The best way to support people is to make sure that they have a job. Today it was announced that more people are employed in our country than ever before. Unemployment has fallen to 3.9%, its lowest since 1975. Our pay rose in real terms over the past year by 1.3%, and over the past year 96% of those new jobs have been full time.
Too often, workers have eight or 10-hour contracts, but are then expected to work up to 60 hours when their employer demands it, with no flexibility in return. One concrete step that the Government could take to protect these insecure workers is to ensure that contracts reflect the hours that people normally work. Will the Minister commit to legislating for this?
I am slightly surprised to hear that from the hon. Lady because she knows that we have taken measures to give workers the right to request that stable contract. She will know that in her own area Bradford Council is a very good exponent of that. It was advertising last night for casual commis chefs, saying that hours are offered on a “casual basis” and may be withdrawn by either party, giving a minimum of two hours’ notice. If she wants those rights to be extended, I suggest that she talk to Bradford Council first.
Can the Business Secretary confirm that there are more people in our nation in secure employment than ever before in our history and that the number of people on zero- hours contracts has fallen by 100,000 in the past year alone?
My hon. Friend is absolutely right. Obviously, it is a great source of confidence to people that they can obtain a job. It is the case that employers across the country value the flexibility that having a flexible workforce gives. In fact, again, the Labour leader of Gateshead Council said that
“many zero-hours contracts employees”
on the council
“don’t want to be full time employees and prefer to consider themselves as self-employed”,
so this is a practice that is pursued right across the country.
Some 1.6 million workers are paid exactly the national living wage of £7.83 an hour, and a further 3 million people are paid within 50 pence of it. In the spring statement last week, the Chancellor said that the ultimate objective of this Government was
“ending low pay in the UK”—[Official Report, 13 March 2019; Vol. 656, c. 349.]
The usual definition of a national living wage is 66% of median earnings, but the remit of the Low Pay Commission is only to get to 60%. Are the Government now committing to end low pay? If so, when?
The hon. Lady should recognise the commitment to 60% and the progress that has been made towards that, which meant a very big pay increase for many of the lowest paid workers in the country. She will remember that the Chancellor announced a review in his statement last week to look into where we go beyond that, using international best practice to inform such a decision. I hope that the Business, Energy and Industrial Strategy Committee, which the hon. Lady chairs, will want to contribute to that review.
Matthew Taylor’s recent review of modern working practices indicated that a blanket ban on zero-hours contracts would create more cliff edges for employers and workers. Does my right hon. Friend agree with that analysis?
I do agree with that analysis and with what my hon. Friend has said. The conclusion of the panel in that completely independent report was:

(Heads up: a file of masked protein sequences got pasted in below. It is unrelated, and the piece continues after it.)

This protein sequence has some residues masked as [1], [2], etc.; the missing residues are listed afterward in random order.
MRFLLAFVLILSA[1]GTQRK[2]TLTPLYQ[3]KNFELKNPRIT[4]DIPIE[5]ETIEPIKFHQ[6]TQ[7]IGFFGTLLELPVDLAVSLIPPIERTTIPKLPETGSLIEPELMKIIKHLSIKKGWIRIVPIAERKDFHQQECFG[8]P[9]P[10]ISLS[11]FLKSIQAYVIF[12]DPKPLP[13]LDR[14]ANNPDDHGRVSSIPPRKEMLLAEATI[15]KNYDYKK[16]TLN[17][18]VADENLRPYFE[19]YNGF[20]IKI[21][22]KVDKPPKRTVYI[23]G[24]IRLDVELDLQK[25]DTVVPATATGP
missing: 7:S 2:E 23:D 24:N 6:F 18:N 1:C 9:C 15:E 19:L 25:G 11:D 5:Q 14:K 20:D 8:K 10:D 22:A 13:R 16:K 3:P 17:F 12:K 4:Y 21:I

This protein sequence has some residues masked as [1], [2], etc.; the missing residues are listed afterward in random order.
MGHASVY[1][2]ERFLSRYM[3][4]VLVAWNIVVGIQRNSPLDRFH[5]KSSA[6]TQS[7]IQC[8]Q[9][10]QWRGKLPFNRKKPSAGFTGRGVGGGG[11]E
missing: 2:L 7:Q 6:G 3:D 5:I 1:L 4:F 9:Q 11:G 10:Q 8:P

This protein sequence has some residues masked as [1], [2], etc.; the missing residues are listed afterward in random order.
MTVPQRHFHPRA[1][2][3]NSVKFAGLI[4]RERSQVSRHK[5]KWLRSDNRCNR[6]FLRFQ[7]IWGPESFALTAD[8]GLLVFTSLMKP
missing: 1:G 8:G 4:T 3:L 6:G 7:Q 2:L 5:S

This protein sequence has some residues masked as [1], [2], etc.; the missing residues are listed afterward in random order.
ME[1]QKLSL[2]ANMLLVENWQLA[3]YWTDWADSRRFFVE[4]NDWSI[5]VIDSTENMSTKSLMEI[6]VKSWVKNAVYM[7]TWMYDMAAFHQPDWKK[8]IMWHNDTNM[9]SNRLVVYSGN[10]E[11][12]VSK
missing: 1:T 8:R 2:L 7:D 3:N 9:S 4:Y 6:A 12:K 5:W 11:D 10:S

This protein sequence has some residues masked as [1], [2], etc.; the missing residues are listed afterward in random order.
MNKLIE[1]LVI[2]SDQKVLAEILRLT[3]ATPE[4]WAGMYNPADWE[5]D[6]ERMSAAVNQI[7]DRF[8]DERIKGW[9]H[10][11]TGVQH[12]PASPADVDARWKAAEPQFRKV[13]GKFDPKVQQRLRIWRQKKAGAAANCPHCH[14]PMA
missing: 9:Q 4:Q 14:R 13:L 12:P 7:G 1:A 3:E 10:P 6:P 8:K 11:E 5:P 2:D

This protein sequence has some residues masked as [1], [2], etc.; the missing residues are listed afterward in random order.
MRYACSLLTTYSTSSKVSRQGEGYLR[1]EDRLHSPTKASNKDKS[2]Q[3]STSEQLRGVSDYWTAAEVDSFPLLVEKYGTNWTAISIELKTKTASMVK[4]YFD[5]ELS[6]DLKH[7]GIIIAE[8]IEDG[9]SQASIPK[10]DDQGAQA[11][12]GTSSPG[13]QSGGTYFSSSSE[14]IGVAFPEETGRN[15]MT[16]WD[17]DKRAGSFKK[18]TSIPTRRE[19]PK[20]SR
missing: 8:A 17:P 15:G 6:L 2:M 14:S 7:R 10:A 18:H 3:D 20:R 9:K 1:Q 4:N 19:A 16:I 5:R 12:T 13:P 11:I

“To ban zero hours contracts…would negatively impact many more people than it helped.”
It is right to ensure that there is an ability to request a stable contract and that people are not banned from working for different employers, but to remove these contracts all together would be against the practice of many employers, including councils.
I share the hon. Gentleman’s concerns. In the last few weeks, I have been discussing with the trade unions how any loopholes that might be being exploited should be closed. It is the intention of everyone across the House that the law should be obeyed and that workers should be paid a fair rate for their work.
Does the Secretary of State agree that it is often the UK, not the EU, that has led the way on workers’ rights, and does he expect this to continue?
I do indeed expect this to continue. Many of the rights that we have introduced—including, for example, the right to request a stable contract—were pioneered in this country, and are only now being taken up by other European countries.
A couple of weeks ago, Labour colleagues and I crossed the road to Parliament Square to talk to outsourced Department for Business, Energy and Industrial Strategy workers from the Public and Commercial Services Union and the Independent Workers Union of Great Britain, who were demanding equal terms and conditions with directly employed staff. They were disappointed that no Minister from the Department came to talk to them. If anyone had, they would have heard how people’s status as contracted-out workers is a fundamental cause of their insecurity.
We have heard fine words from the Secretary of State about workers’ rights recently, yet here is an example of workers being forced into precarious contracts under his very nose. Will he outline what he is doing to put his own house in order to help resolve this dispute? And, in the process, will he learn the lesson that outsourcing is the cause of insecurity and poverty pay?
I value very highly the work of all the staff in my Department. I met some of the staff she has mentioned, who were affected. I asked my officials to review the comparable levels of pay that such staff receive, and those pay rates have been increased as a result. It was a good and constructive discussion with my much valued colleagues.